COVID-19 vaccination in Singapore
|Date||30 December 2020– present|
|Cause||COVID-19 pandemic in Singapore|
|Participants||9,127,262 total doses administered[a]|
|Part of a series on the|
COVID-19 vaccination in Singapore is an ongoing immunisation campaign against severe acute respiratory syndrome coronavirus 2 (SARS-CoV-2), the virus that causes coronavirus disease 2019 (COVID-19), in response to the ongoing pandemic in the country.
The Singapore Government invested more than one billion Singapore dollars to sign advanced purchase agreements and made early down payments on promising vaccine candidates, such as Pfizer BioNTech, Moderna and CoronaVac.
Singapore also received its first shipment of China's Sinovac vaccine, on 22 December 2020. However, the vaccine was not authorised for use by the Health Sciences Authority (HSA). On 2 June 2021, MOH approved the Sinovac vaccine for used in private healthcare settings so people, who are not suitable to take the mRNA vaccines, can take the Sinovac vaccine. However, since the China-made vaccine is not part of the national programme, those who choose to receive it will not be eligible for the Vaccine Injury Financial Assistance Programme (VIFAP) should they develop any adverse reactions.
On 30 December 2020, Singapore became the first country in Asia to start its COVID-19 vaccination campaign. The vaccine is free for all Singaporeans and long-term residents. Health workers, other frontline workers and seniors were the first inoculated with the vaccine jointly developed by BioNTech and Pfizer.
On 3 February 2021, Singapore also became the first country in Asia to approve Moderna's COVID-19 vaccine, jointly developed by the National Institute of Allergy and Infectious Diseases (NIAID), the Biomedical Advanced Research and Development Authority (BARDA), and Moderna.
On 18 May, the Health Ministry announced that those who register for COVID-19 vaccination from 19 May onwards will have their second dose scheduled six to eight weeks after the first, instead of three to four weeks later. This change in strategy was aimed to have 400,000 more people in Singapore to be given at least one vaccine dose by end-July so that virtually all eligible Singapore residents will get at least one dose by early August. However, as vaccine supplies continue to arrive as planned and most of the population who are willing to take the vaccine will have received their first dose by the second half of July, MOH announced on 29 June that the interval between the first and second doses of the COVID-19 vaccine would revert to four weeks. This was part of the efforts to ensure that more of the population will be fully vaccinated earlier. On 9 July, it was announced that the interval between doses of the Pfizer-BioNTech vaccine would be further shortened to 3 weeks.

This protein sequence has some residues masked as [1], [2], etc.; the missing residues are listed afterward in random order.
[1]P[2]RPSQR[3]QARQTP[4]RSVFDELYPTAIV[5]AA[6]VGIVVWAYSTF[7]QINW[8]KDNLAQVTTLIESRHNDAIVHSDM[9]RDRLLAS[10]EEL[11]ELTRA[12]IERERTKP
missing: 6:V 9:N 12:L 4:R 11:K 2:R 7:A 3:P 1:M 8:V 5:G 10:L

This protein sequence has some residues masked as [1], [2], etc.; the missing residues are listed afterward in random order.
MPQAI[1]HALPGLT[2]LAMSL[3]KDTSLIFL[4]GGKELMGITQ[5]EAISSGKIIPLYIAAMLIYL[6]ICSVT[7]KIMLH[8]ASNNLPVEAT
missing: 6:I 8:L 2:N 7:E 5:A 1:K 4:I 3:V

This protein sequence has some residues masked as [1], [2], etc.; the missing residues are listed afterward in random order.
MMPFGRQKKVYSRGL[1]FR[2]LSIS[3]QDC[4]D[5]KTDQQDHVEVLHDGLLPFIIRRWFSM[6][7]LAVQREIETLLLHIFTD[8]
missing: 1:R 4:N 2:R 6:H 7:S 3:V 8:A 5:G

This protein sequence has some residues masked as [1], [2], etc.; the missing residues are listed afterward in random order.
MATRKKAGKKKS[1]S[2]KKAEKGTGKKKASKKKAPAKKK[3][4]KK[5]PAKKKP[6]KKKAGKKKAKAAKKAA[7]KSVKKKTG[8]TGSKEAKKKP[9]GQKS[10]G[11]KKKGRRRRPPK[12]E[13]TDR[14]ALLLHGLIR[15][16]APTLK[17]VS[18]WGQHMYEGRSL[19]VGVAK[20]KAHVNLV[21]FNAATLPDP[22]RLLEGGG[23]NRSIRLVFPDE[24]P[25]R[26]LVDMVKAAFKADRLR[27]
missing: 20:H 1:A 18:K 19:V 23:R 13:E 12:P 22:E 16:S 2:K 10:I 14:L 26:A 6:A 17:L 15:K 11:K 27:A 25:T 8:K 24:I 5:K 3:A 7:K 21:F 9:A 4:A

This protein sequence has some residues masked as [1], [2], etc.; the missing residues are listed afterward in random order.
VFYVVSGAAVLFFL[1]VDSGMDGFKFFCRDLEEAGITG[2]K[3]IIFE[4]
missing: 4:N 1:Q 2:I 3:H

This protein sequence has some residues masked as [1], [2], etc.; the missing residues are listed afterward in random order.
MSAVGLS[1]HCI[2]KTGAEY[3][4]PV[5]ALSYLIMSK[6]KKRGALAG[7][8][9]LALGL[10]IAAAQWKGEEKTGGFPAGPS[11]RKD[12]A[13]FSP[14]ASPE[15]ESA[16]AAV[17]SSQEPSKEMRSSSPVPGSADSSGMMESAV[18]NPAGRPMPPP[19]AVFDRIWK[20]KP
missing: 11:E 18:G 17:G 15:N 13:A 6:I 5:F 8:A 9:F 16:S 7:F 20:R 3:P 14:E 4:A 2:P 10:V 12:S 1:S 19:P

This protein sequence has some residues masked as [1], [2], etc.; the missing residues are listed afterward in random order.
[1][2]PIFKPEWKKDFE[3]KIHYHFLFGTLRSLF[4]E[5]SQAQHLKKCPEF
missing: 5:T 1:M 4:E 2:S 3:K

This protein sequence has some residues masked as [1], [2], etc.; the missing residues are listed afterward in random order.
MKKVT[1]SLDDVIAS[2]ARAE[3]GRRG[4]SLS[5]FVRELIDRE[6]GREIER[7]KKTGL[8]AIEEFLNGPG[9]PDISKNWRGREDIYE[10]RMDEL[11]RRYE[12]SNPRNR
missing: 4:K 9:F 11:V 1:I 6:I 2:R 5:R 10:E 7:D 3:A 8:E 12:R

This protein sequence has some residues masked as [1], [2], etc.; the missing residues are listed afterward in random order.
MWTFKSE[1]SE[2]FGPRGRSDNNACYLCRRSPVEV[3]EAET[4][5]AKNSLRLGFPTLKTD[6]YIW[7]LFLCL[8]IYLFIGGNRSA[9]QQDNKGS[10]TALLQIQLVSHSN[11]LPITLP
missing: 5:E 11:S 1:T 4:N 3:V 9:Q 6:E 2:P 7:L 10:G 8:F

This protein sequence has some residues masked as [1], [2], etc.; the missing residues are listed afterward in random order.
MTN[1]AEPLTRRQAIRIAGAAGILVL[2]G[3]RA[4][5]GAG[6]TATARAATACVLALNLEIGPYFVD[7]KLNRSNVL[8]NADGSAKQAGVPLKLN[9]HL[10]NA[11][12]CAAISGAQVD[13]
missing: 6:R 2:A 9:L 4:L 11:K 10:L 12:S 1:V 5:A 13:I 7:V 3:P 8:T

On 18 May, the Health Sciences Authority (HSA) also approved the use of the Pfizer-BioNTech coronavirus vaccine for children aged 12 to 15; previously, it was given only to those aged 16 years and above. It was granted interim authorization by the HSA under the Pandemic Special Access Route in December 2020.
On 28 July, IHH Healthcare Singapore obtained approval to import Sinopharm's BBIBP-CorV vaccine via the special access route (SAR). The SAR was set up on 31 May to allow individuals to choose vaccines not under the national inoculation program.
On 2 August, Senior Minister of State for Health Janil Puthucheary announced in Parliament that those who suffered allergic reactions after receiving the first dose of an mRNA COVID-19 vaccine will be invited to receive the Sinovac CoronaVac vaccine and will be deemed as fully vaccinated individuals.